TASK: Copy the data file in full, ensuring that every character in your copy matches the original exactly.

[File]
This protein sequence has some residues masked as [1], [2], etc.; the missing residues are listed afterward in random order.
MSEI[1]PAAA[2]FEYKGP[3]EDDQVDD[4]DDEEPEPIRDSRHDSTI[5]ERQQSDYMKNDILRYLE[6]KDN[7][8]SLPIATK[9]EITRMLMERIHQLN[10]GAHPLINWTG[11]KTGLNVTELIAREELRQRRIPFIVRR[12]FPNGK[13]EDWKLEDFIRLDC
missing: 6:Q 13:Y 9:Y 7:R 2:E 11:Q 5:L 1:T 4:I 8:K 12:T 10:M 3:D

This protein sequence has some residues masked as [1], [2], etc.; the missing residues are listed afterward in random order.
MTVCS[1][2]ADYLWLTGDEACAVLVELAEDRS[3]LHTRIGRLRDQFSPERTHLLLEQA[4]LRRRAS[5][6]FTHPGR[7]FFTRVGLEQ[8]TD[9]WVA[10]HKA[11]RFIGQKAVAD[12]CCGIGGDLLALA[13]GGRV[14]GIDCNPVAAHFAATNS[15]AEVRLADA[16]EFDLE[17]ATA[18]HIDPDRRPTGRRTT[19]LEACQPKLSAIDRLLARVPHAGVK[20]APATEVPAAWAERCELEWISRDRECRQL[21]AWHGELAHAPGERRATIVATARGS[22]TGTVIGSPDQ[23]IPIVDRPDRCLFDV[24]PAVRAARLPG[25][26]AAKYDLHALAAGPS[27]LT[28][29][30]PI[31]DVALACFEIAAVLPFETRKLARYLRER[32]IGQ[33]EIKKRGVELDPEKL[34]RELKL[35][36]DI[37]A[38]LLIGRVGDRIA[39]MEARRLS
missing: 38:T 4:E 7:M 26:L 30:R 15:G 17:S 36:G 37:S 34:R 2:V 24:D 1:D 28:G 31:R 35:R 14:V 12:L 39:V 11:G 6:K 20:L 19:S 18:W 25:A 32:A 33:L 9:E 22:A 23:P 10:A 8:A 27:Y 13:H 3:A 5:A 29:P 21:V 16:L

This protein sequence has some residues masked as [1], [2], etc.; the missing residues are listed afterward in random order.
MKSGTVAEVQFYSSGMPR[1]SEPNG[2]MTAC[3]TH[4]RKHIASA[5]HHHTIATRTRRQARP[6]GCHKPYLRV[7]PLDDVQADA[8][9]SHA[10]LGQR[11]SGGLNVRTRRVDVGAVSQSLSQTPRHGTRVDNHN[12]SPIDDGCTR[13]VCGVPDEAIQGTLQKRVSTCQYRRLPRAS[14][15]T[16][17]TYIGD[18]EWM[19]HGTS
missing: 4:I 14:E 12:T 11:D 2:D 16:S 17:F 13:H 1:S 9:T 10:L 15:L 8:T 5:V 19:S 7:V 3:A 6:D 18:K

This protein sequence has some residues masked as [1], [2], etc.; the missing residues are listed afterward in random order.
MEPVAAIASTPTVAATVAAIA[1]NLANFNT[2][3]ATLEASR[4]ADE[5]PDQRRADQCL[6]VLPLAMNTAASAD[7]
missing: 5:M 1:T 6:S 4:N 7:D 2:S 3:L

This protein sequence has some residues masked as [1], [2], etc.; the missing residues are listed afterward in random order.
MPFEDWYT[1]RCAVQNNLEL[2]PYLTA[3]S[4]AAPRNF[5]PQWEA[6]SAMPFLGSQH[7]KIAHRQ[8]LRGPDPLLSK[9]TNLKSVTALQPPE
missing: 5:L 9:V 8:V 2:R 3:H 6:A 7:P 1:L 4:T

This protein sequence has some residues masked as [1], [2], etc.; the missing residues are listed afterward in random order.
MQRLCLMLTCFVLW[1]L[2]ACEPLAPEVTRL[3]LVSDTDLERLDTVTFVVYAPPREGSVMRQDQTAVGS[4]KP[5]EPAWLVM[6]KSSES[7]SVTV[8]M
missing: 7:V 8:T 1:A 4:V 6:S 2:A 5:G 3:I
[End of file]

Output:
This protein sequence has some residues masked as [1], [2], etc.; the missing residues are listed afterward in random order.
MSEI[1]PAAA[2]FEYKGP[3]EDDQVDD[4]DDEEPEPIRDSRHDSTI[5]ERQQSDYMKNDILRYLE[6]KDN[7][8]SLPIATK[9]EITRMLMERIHQLN[10]GAHPLINWTG[11]KTGLNVTELIAREELRQRRIPFIVRR[12]FPNGK[13]EDWKLEDFIRLDC
missing: 6:Q 13:Y 9:Y 7:R 2:E 11:Q 5:L 1:T 4:I 8:K 12:T 10:M 3:D

This protein sequence has some residues masked as [1], [2], etc.; the missing residues are listed afterward in random order.
MTVCS[1][2]ADYLWLTGDEACAVLVELAEDRS[3]LHTRIGRLRDQFSPERTHLLLEQA[4]LRRRAS[5][6]FTHPGR[7]FFTRVGLEQ[8]TD[9]WVA[10]HKA[11]RFIGQKAVAD[12]CCGIGGDLLALA[13]GGRV[14]GIDCNPVAAHFAATNS[15]AEVRLADA[16]EFDLE[17]ATA[18]HIDPDRRPTGRRTT[19]LEACQPKLSAIDRLLARVPHAGVK[20]APATEVPAAWAERCELEWISRDRECRQL[21]AWHGELAHAPGERRATIVATARGS[22]TGTVIGSPDQ[23]IPIVDRPDRCLFDV[24]PAVRAARLPG[25][26]AAKYDLHALAAGPS[27]LT[28][29][30]PI[31]DVALACFEIAAVLPFETRKLARYLRER[32]IGQ[33]EIKKRGVELDPEKL[34]RELKL[35][36]DI[37]A[38]LLIGRVGDRIA[39]MEARRLS
missing: 38:T 4:E 7:M 26:L 30:R 15:G 17:S 36:G 37:S 34:R 2:V 24:D 1:D 28:G 31:R 35:R 14:V 12:L 39:V 11:G 6:K 20:L 19:S 18:W 25:A 32:A 33:L 9:E 22:A 23:P 10:A 8:A 27:Y 13:H 3:A 5:A 29:P 21:V 16:L

This protein sequence has some residues masked as [1], [2], etc.; the missing residues are listed afterward in random order.
MKSGTVAEVQFYSSGMPR[1]SEPNG[2]MTAC[3]TH[4]RKHIASA[5]HHHTIATRTRRQARP[6]GCHKPYLRV[7]PLDDVQADA[8][9]SHA[10]LGQR[11]SGGLNVRTRRVDVGAVSQSLSQTPRHGTRVDNHN[12]SPIDDGCTR[13]VCGVPDEAIQGTLQKRVSTCQYRRLPRAS[14][15]T[16][17]TYIGD[18]EWM[19]HGTS
missing: 4:I 14:E 12:T 11:D 2:D 16:S 17:F 13:H 1:S 9:T 10:L 15:L 8:T 5:V 19:S 7:V 3:A 6:D 18:K

This protein sequence has some residues masked as [1], [2], etc.; the missing residues are listed afterward in random order.
MEPVAAIASTPTVAATVAAIA[1]NLANFNT[2][3]ATLEASR[4]ADE[5]PDQRRADQCL[6]VLPLAMNTAASAD[7]
missing: 5:M 1:T 6:S 4:N 7:D 2:S 3:L

This protein sequence has some residues masked as [1], [2], etc.; the missing residues are listed afterward in random order.
MPFEDWYT[1]RCAVQNNLEL[2]PYLTA[3]S[4]AAPRNF[5]PQWEA[6]SAMPFLGSQH[7]KIAHRQ[8]LRGPDPLLSK[9]TNLKSVTALQPPE
missing: 5:L 9:V 8:V 2:R 3:H 6:A 7:P 1:L 4:T

This protein sequence has some residues masked as [1], [2], etc.; the missing residues are listed afterward in random order.
MQRLCLMLTCFVLW[1]L[2]ACEPLAPEVTRL[3]LVSDTDLERLDTVTFVVYAPPREGSVMRQDQTAVGS[4]KP[5]EPAWLVM[6]KSSES[7]SVTV[8]M
missing: 7:V 8:T 1:A 4:V 6:S 2:A 5:G 3:I